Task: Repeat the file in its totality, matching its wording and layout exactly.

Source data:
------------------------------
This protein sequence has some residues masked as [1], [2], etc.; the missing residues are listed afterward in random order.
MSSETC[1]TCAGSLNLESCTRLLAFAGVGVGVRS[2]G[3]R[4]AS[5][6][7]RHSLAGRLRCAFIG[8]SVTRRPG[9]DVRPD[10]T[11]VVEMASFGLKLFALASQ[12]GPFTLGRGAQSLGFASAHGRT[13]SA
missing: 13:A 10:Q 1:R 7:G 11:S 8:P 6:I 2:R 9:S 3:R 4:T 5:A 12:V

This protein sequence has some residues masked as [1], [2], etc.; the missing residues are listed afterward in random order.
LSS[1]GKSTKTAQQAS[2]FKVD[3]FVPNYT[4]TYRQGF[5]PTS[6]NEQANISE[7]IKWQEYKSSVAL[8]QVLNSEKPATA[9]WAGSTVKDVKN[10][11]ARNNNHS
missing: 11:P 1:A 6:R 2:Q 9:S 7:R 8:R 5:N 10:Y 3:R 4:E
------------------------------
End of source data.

This protein sequence has some residues masked as [1], [2], etc.; the missing residues are listed afterward in random order.
MSSETC[1]TCAGSLNLESCTRLLAFAGVGVGVRS[2]G[3]R[4]AS[5][6][7]RHSLAGRLRCAFIG[8]SVTRRPG[9]DVRPD[10]T[11]VVEMASFGLKLFALASQ[12]GPFTLGRGAQSLGFASAHGRT[13]SA
missing: 13:A 10:Q 1:R 7:G 11:S 8:P 6:I 2:R 9:S 3:R 4:T 5:A 12:V

This protein sequence has some residues masked as [1], [2], etc.; the missing residues are listed afterward in random order.
LSS[1]GKSTKTAQQAS[2]FKVD[3]FVPNYT[4]TYRQGF[5]PTS[6]NEQANISE[7]IKWQEYKSSVAL[8]QVLNSEKPATA[9]WAGSTVKDVKN[10][11]ARNNNHS
missing: 11:P 1:A 6:R 2:Q 9:S 7:R 8:R 5:N 10:Y 3:R 4:E